Breckenridge in June


Welcome to Denver

I’m on the road again, so I thought it was time to update the blog. This time I’m in Breckenridge, Colorado. The land of ski resorts that stay open until the 4th of July. I’m attending the annual meeting about the Community Earth System Model, which I use to study the Greenland Ice Sheet in an effort to improve modeled projections of ice loss and sea level rise.

The altitude wasn’t kind to me last time, so I spent some time in the Denver airport hydrating as much as humanly possible and preparing myself for the worst. Naturally, I passed the time working. I still need to prepare the talk I’m presenting on Wednesday.



Last time I was in Breckenridge was two years ago about this time. On the first official day of summer, to be exact. “Breck” is west of Denver via a 2 hour shuttle ride from the Denver airport. The ridge takes you up into the mountains, maxing at 11,000 ft, before coming back down to Breckenridge at about 9500 ft. Last time I did this, it snowed on the way. On June 21.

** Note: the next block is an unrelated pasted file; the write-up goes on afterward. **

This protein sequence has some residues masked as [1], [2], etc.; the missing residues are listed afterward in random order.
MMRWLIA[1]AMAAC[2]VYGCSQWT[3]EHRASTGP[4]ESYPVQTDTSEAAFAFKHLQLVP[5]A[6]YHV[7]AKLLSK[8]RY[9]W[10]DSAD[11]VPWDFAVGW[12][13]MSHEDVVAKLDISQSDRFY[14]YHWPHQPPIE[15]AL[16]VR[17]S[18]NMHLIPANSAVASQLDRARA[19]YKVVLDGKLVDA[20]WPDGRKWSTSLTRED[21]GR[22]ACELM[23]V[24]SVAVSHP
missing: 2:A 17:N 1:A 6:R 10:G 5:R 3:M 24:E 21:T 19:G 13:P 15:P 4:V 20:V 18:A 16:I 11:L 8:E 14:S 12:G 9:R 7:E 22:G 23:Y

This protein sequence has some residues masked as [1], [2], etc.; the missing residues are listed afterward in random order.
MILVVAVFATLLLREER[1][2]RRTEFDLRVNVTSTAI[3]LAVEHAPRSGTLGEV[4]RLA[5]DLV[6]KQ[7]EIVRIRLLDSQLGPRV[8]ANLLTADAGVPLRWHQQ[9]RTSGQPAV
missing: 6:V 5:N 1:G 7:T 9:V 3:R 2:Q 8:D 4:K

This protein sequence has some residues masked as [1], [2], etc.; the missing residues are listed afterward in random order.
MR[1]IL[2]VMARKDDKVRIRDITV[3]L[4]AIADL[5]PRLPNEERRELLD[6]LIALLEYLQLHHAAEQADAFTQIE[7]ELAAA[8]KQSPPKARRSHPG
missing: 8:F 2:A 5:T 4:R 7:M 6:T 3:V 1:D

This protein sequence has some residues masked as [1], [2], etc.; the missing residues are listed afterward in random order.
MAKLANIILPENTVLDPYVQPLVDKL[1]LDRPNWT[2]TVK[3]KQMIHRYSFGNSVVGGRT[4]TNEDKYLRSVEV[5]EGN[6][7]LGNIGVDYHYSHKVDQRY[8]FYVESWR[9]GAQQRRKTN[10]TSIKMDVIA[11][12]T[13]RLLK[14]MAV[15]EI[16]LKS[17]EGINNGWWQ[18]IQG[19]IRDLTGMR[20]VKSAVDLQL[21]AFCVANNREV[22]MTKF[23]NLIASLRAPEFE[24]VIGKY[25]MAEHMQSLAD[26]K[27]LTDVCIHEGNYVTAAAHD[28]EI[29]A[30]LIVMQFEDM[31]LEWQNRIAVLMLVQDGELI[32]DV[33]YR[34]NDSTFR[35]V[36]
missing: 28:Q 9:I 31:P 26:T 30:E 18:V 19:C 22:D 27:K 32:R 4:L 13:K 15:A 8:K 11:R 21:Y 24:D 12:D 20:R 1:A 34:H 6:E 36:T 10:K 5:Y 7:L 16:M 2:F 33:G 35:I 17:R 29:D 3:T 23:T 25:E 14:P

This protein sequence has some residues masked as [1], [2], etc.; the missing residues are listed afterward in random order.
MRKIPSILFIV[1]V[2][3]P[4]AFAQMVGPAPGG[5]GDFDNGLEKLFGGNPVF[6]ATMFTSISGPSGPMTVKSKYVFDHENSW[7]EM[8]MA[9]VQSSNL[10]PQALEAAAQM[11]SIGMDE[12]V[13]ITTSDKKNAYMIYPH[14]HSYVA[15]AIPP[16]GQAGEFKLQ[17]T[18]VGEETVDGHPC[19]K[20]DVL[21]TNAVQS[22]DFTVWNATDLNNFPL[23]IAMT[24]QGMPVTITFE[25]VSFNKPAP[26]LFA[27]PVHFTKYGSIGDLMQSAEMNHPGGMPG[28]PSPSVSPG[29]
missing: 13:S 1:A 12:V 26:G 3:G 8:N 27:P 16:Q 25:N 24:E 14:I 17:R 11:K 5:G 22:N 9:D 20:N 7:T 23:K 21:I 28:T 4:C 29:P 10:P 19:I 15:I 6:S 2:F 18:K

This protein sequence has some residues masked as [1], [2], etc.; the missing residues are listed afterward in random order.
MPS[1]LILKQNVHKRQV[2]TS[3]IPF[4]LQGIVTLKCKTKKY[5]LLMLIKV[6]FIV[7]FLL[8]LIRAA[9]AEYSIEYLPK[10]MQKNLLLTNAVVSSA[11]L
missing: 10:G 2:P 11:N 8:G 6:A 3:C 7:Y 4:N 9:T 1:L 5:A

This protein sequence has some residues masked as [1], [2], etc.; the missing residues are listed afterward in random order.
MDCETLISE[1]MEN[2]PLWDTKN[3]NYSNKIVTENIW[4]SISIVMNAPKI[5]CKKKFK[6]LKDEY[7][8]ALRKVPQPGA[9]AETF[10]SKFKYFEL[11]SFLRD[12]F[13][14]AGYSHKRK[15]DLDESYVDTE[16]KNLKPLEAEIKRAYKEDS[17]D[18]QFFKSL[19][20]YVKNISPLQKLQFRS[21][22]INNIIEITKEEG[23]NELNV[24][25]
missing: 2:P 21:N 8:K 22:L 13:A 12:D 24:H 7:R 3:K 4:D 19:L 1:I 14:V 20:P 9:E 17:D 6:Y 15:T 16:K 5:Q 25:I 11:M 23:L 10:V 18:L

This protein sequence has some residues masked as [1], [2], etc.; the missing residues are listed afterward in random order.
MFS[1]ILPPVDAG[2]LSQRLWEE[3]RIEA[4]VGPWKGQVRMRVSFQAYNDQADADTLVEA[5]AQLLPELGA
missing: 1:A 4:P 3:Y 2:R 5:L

No such luck this time. I was half hoping for a bit of snow on the ground this morning since it got below freezing last night, but there was none to be found. What we got instead was a wannabe thunderstorm and an otherwise beautiful day. I can’t complain too much about that.

I felt fine the first night so I headed down to the 9600 Grill for dinner and to work on a vision for my talk. Near the end of eating, a fellow Haverford physics major recognized me. He was a few years behind me and is now doing atmospheric climate modeling of clouds. Small world! The Haverford climate modeling contingent is growing by the day. I can think of 7 of us off the top of my head, mostly former physics majors. In fact, the 4 of us here this week were all physics majors.  That’s pretty impressive for such a small school, I’d say. Especially when you consider that there’s no research program at Haverford that does stuff like this, so it’s not like we’re intentionally popping out climate scientists. Bottom line: we really need a group photo and an article in the newsletter.



Things didn’t start til 1pm today which was a nice chance to get some work done in the morning. Although I woke up at 5:30am so I would’ve been totally ready for an 8am start for once. Oh well. Instead I went to the fitness center which was found to be a high-altitude mistake before settling into writing some code. They don’t tell you when you’re 5 that scientists spend half their lives writing code.


They also don’t tell you scientists get to travel and collect ENORMOUS nametags. A fellow modeller compared this one to a sandwich board.

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